It has been ages since I said I was going to have a play with my new porcelain and if any one was a waiting with baited breath to see what I have come up with I do apologise ;)
I have been busy making regular stock to fill the fairs and shows I have planned for the year and couldn't fit in much play time sadly. To be honest after first having a tiny poke about of the porcelain I am afraid I got rather intimidated by it.
Sounds ridiculous I know but being so used to my usual forgiving stoneware clay trying out the porcelain daunted me!
I had such wonderful ideas for structures that have been swimming around in my head for years that I thought would suit the whiteness and translucency of the fired porcelain but pretty soon in I realised I needed a lot more practise and probably more skill in porcelain work to fully accomplish these ideas.
I did however make some lovely little leaf dishes and more of my scallop shells that I usually make in my stoneware clay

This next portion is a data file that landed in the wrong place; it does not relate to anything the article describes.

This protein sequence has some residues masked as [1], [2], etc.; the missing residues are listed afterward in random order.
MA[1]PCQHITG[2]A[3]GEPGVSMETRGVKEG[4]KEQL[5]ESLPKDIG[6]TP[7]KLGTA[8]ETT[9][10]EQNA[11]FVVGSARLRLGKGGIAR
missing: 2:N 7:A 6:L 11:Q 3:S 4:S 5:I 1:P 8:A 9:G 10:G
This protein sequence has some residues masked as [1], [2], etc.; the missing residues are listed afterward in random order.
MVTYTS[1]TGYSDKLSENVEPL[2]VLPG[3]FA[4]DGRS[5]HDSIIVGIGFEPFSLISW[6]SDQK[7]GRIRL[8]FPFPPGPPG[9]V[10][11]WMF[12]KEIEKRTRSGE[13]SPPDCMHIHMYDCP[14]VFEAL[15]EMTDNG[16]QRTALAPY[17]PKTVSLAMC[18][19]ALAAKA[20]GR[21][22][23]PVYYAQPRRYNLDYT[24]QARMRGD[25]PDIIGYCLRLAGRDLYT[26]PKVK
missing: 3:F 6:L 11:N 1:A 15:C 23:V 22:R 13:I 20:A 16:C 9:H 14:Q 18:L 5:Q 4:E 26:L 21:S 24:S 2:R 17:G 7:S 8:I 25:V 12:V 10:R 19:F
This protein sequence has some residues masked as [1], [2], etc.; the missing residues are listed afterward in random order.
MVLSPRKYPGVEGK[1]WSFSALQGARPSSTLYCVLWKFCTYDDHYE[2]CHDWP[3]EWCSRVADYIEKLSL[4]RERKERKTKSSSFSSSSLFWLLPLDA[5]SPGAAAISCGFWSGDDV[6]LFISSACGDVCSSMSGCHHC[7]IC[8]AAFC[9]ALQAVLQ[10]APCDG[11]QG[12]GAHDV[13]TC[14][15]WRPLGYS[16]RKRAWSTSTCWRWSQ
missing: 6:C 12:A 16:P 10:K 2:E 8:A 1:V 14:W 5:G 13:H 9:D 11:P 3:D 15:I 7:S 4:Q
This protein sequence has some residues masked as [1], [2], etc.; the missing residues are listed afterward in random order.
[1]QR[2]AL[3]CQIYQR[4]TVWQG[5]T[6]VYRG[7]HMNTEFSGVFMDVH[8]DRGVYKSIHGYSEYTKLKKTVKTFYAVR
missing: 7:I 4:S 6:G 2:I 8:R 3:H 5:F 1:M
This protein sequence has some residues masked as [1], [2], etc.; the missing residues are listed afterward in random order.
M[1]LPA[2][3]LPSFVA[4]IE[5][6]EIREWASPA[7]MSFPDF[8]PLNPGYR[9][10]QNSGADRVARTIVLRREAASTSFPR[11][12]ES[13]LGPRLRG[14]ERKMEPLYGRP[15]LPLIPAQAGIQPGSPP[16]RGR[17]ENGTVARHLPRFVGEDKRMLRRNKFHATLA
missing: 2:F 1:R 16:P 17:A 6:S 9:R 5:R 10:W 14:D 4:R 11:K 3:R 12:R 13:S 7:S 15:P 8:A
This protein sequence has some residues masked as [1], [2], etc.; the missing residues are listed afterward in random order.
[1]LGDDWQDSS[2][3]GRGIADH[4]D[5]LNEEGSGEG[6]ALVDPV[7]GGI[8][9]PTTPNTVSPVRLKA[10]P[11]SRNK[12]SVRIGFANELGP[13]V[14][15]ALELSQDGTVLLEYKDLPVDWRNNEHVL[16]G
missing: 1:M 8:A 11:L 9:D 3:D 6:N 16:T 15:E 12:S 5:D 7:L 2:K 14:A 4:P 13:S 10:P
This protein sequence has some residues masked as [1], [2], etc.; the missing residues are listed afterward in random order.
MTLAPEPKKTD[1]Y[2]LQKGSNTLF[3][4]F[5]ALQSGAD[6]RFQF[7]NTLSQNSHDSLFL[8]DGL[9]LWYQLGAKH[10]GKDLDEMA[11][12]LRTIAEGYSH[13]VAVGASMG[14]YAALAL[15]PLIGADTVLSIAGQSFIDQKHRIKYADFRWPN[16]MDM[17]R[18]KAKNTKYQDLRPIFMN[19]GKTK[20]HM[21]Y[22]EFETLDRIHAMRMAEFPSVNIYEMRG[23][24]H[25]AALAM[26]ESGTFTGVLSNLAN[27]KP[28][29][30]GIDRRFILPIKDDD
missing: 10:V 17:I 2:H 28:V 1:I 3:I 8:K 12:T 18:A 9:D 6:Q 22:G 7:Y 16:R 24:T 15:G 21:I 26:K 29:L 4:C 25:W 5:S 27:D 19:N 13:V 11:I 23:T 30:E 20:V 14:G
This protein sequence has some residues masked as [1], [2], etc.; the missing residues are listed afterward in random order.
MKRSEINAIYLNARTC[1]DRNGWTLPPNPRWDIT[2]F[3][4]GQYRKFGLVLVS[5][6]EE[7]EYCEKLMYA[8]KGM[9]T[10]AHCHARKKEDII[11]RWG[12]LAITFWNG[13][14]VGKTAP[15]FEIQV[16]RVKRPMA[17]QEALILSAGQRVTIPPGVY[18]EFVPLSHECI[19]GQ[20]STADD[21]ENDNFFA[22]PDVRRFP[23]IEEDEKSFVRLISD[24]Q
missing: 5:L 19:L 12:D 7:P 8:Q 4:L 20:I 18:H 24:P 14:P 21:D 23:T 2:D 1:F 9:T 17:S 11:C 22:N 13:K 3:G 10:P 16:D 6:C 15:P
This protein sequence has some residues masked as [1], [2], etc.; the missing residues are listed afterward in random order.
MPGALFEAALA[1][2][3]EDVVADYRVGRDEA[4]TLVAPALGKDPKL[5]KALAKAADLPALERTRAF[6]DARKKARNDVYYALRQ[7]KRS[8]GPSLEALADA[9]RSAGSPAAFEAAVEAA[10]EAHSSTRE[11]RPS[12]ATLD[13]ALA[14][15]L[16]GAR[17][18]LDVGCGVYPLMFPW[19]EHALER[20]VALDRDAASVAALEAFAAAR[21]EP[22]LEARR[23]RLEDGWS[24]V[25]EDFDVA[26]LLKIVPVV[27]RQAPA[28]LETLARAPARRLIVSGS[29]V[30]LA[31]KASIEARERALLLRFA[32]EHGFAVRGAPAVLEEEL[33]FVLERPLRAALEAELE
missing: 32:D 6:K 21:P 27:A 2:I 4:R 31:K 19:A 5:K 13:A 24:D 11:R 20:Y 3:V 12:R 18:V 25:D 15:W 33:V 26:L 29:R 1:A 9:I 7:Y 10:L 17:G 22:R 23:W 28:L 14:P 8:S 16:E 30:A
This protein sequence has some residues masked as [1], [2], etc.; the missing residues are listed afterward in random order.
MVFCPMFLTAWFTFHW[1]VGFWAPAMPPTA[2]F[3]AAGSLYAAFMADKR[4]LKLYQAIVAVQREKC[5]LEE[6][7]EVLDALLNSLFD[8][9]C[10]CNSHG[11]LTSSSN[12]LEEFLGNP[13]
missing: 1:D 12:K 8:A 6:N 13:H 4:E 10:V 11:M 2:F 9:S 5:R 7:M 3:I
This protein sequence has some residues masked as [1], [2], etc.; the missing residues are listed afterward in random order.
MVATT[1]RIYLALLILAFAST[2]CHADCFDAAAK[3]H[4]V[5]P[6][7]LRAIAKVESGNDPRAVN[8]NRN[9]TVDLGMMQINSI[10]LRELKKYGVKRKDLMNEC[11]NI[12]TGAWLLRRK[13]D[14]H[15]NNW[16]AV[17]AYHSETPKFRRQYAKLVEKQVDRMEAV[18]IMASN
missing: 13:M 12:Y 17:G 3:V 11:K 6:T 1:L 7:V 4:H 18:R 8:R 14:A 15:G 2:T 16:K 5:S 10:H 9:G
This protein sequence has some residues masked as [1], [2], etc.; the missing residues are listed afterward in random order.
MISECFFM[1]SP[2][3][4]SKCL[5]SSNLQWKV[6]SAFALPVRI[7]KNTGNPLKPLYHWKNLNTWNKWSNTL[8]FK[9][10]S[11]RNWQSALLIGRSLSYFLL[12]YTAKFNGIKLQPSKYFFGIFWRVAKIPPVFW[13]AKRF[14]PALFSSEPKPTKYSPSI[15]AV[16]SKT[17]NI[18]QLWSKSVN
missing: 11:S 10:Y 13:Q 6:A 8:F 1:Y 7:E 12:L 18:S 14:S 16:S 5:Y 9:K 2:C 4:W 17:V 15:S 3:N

These are just out of the bisque firing
I think these with look brilliant when glazed particularly the shells as the glazes used on them are really unusual and almost lustre like.
It took a bit of time for me to get my head around the porcelain and having to treat it differently to what I am used to. It is so fine and delicate and just sucks any moisture up I soon discovered that water is it's best-est friend. Little cracks appeared in the central veins again like it did with those larger leaf dishes but I was able to deal with them and the next batch has come out of it's bisque firing looking good.
I can see the appeal entirely too. It's a lot like a diva, demanding and unforgiving but gosh when it sings it really sings and you know all that pain and effort was worth it.....well we'll wait and see how true that is when the dishes are completely finished :)
Do any of you see a huge difference in porcelain or stoneware clay pieces? Do you value porcelain above stoneware clay due to it's difficulty? Or does it not make a difference?